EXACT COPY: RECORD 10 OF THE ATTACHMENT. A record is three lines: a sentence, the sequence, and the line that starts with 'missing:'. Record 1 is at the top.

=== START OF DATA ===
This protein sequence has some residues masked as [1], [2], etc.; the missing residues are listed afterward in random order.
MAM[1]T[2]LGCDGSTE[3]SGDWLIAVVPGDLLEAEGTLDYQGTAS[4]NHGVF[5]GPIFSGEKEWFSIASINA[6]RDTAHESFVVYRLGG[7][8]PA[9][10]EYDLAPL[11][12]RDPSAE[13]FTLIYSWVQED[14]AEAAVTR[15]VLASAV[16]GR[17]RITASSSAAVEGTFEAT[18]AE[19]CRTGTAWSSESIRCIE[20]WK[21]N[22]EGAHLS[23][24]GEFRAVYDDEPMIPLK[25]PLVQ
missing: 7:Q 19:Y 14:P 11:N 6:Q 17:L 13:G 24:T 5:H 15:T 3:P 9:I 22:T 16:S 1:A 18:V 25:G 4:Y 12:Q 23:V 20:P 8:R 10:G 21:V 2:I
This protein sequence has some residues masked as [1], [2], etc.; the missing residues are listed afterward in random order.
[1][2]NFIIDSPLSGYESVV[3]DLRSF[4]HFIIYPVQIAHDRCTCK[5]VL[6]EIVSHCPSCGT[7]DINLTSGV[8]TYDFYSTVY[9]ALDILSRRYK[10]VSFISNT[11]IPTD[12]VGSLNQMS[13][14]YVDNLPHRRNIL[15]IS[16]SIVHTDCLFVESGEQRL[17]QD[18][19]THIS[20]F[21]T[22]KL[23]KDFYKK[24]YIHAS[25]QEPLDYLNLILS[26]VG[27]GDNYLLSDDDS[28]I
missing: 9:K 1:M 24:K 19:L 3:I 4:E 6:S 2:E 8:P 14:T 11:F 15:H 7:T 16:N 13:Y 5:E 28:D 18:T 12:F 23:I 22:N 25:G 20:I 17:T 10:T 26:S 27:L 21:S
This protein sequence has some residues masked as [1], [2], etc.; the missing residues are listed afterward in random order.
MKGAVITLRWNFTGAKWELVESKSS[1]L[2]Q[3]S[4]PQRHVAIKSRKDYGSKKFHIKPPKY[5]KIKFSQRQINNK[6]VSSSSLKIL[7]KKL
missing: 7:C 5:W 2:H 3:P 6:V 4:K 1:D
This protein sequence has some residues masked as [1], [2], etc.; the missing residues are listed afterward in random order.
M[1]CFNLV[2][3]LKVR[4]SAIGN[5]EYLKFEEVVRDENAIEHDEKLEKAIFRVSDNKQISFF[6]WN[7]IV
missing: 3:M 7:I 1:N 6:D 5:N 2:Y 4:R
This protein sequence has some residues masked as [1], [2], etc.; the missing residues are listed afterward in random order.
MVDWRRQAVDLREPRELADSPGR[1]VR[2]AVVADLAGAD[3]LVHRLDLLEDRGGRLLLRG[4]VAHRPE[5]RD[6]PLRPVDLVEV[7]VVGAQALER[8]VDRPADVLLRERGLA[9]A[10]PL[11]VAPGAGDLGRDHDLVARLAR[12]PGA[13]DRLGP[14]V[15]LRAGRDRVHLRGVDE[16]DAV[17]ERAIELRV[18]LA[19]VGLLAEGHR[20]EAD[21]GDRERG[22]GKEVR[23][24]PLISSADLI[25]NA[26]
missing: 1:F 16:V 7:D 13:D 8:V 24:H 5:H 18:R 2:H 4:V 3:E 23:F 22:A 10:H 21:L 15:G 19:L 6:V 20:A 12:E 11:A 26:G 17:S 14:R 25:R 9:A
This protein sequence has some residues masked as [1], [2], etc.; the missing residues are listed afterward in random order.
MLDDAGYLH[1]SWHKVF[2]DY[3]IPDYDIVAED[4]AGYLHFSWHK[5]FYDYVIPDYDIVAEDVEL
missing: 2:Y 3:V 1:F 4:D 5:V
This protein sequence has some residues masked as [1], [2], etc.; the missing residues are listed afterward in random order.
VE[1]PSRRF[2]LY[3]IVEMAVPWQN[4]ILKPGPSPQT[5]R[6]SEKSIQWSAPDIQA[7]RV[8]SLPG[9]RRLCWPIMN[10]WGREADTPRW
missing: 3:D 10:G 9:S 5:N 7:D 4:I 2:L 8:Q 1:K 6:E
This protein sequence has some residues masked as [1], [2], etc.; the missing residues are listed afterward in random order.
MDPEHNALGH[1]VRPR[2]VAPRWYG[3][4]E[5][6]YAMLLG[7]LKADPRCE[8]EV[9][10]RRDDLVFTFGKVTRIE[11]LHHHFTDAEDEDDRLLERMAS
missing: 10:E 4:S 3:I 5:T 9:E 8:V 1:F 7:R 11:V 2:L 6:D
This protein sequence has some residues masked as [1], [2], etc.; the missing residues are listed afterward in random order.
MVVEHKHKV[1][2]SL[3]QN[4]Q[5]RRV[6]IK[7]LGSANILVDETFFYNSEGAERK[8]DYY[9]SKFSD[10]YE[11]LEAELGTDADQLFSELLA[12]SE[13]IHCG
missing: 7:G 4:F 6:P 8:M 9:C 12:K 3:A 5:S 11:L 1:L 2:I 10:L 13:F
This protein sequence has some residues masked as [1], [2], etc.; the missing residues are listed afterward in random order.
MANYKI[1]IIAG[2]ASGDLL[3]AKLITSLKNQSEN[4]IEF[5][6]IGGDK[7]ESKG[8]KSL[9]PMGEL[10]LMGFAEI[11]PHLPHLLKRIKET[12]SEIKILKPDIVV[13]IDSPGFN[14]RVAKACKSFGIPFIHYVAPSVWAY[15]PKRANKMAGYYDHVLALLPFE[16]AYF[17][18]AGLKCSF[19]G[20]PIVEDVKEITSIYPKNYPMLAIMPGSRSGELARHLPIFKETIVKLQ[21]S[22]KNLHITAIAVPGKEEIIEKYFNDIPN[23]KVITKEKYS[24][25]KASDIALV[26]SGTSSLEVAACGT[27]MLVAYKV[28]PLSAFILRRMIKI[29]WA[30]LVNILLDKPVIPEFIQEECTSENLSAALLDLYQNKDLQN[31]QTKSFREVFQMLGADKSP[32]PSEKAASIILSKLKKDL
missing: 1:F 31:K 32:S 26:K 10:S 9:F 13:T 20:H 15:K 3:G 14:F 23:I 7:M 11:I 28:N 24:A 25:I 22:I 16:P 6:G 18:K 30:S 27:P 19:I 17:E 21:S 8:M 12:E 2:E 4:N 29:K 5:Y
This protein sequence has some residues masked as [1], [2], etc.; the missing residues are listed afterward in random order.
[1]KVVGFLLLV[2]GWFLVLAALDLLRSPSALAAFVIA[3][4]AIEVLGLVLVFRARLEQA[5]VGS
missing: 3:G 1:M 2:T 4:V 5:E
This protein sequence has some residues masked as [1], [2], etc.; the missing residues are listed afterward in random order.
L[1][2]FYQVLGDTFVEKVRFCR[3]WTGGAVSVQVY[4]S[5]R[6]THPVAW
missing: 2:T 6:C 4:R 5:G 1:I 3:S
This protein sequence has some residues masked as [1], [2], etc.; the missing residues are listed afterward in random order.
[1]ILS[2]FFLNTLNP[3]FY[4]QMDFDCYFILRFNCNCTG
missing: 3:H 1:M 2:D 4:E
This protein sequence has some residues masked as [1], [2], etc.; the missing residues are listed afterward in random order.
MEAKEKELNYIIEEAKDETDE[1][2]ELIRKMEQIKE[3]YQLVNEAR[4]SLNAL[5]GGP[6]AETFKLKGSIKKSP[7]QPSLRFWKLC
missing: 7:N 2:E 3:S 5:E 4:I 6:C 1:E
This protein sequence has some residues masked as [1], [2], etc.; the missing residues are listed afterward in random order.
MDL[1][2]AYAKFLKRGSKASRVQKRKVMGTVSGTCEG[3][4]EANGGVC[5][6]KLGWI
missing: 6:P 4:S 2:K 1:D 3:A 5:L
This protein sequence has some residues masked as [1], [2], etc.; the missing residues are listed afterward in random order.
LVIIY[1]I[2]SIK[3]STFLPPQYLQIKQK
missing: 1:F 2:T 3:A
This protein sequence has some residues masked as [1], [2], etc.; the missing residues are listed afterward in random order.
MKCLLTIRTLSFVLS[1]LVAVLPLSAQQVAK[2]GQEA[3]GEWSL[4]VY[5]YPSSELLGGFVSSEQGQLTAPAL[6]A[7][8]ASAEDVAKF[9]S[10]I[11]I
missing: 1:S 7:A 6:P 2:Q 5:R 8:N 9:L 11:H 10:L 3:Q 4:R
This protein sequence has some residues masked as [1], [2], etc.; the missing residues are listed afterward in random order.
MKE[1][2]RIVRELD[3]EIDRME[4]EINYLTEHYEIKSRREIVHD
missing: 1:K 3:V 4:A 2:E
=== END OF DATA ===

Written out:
This protein sequence has some residues masked as [1], [2], etc.; the missing residues are listed afterward in random order.
MANYKI[1]IIAG[2]ASGDLL[3]AKLITSLKNQSEN[4]IEF[5][6]IGGDK[7]ESKG[8]KSL[9]PMGEL[10]LMGFAEI[11]PHLPHLLKRIKET[12]SEIKILKPDIVV[13]IDSPGFN[14]RVAKACKSFGIPFIHYVAPSVWAY[15]PKRANKMAGYYDHVLALLPFE[16]AYF[17][18]AGLKCSF[19]G[20]PIVEDVKEITSIYPKNYPMLAIMPGSRSGELARHLPIFKETIVKLQ[21]S[22]KNLHITAIAVPGKEEIIEKYFNDIPN[23]KVITKEKYS[24][25]KASDIALV[26]SGTSSLEVAACGT[27]MLVAYKV[28]PLSAFILRRMIKI[29]WA[30]LVNILLDKPVIPEFIQEECTSENLSAALLDLYQNKDLQN[31]QTKSFREVFQMLGADKSP[32]PSEKAASIILSKLKKDL
missing: 1:F 31:K 32:S 26:K 10:S 9:F 13:T 20:H 15:K 3:G 14:F 23:I 7:M 11:I 28:N 24:A 25:I 22:I 16:P 6:G 18:K 30:S 27:P 19:I 17:E 21:S 8:M 12:E 2:E 4:N 29:K 5:Y